Animals of war have been a core part of military campaigns for hundreds of years. Even during the Spanish Armada’s attempted attack on Britain, they brought horses with them. But few animals are rewarded or honoured for their contribution and sacrifice to the war effort.
Now, one Victoria Cross medal that had been awarded to British cavalry member Private Thomas Byrne who fought in 1898 at the battle of Omdurman in Sudan, and is thought to be the last major cavalry charge by British forces, is to be put on sale via auction.
The film and play ‘War Horse’ has made the role of horses in war more widely understood. It is set during World War One and shows how terrible conditions were for both the men and animals who went to war.
During World War One horses would be sold off to the army in large numbers, but very few ever came back. Around 500,000 horses were called for during the war and were used to transport military equipment and supplies.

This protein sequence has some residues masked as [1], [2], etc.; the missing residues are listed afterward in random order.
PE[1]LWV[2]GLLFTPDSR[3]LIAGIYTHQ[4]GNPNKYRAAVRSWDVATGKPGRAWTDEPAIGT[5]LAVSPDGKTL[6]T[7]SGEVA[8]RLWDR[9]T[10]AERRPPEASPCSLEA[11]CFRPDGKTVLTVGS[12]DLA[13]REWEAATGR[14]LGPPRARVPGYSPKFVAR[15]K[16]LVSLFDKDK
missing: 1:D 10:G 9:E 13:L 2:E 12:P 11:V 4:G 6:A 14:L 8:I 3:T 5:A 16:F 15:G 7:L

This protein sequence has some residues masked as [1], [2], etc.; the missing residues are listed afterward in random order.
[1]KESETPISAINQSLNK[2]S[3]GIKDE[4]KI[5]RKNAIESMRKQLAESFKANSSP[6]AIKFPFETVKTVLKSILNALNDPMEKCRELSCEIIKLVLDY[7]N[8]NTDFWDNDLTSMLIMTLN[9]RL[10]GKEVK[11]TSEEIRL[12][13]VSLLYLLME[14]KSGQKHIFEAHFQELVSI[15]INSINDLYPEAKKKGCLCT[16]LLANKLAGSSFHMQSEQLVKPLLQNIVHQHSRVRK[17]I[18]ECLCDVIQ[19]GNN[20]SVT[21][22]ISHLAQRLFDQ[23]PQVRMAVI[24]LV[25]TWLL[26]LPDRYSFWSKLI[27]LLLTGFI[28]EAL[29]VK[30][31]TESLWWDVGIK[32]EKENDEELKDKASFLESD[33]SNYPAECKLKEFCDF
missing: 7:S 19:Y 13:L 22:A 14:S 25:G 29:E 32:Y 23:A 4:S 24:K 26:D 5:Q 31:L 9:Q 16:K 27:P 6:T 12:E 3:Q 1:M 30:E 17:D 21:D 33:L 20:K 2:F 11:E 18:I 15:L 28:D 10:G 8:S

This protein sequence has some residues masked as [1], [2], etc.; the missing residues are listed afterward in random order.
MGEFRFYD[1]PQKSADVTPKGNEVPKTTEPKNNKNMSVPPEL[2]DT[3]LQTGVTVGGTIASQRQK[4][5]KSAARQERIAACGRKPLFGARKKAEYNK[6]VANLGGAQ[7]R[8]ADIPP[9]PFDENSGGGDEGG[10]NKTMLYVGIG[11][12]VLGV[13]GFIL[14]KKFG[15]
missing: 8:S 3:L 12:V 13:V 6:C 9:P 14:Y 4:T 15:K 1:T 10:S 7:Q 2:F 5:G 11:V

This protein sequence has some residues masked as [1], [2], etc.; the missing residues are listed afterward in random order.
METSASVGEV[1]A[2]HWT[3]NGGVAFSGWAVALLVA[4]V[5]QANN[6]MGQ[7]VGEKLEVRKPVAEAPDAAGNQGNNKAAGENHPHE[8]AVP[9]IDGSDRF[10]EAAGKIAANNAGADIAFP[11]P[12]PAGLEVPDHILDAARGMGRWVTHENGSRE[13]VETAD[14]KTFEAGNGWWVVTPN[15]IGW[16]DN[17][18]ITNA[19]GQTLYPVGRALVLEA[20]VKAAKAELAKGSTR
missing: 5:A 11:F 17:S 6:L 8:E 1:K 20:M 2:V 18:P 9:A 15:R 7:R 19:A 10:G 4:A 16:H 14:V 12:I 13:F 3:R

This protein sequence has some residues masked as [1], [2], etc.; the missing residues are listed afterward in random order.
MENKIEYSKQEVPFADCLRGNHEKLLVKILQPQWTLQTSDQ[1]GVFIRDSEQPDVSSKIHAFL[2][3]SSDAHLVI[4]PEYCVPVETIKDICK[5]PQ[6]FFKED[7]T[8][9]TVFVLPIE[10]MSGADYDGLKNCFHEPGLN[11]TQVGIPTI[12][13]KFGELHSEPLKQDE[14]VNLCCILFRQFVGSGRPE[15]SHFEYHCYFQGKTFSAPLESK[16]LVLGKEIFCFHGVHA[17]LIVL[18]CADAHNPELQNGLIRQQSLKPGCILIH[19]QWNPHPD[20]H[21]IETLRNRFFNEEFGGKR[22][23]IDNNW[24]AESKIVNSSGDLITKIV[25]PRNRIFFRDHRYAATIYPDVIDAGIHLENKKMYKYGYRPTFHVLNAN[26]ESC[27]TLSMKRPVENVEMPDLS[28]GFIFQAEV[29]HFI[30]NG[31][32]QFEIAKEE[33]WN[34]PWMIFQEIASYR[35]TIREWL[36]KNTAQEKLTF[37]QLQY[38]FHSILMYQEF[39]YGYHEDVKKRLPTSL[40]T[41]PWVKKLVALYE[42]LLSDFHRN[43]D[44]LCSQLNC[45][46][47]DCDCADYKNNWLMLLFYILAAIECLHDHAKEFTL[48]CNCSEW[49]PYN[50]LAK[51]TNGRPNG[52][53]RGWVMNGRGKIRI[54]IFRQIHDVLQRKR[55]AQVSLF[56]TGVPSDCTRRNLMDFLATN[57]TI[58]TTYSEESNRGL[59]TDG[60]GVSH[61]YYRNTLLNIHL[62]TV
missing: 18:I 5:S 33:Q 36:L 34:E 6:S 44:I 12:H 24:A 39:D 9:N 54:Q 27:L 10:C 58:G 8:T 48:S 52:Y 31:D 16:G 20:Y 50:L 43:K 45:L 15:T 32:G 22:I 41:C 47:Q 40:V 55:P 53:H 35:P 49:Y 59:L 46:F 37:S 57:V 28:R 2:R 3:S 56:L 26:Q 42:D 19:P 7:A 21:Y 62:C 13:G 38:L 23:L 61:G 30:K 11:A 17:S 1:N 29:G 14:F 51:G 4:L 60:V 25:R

Even the United States became involved in providing horses for the conflict in Europe, and over three years from 1914 about 1000 horses were shipped to the UK every day. If they survived the journey across the Atlantic they would then be put into training and sent on to the frontline or to support ground forces throughout France.
It wasn’t only horses that supported the Allied armies. Around 80,000 donkeys and mules were also recruited, along with about 50,000 camels, 11,000 oxen and thousands of dogs and messenger pigeons.
Even though mules and donkeys were slower than horses they can carry far more weight and were easier to maintain. So they became very popular among Allied troops. Their downside was that they were fairly noisy and tended to bray during the night, which meant that they easily revealed troop positions to the enemy. To remedy the problem many mules had their vocal cords removed in a surgical procedure.
The cavalry would use horses to get to the frontline then dismount and take up arms against the enemy on foot. Shire horses were mainly used for transportation since they can shift huge amounts of equipment, the Express reports.
Records show that on one single day during fighting around 7000 horses died on both the Allied and German sides due to long-range shelling.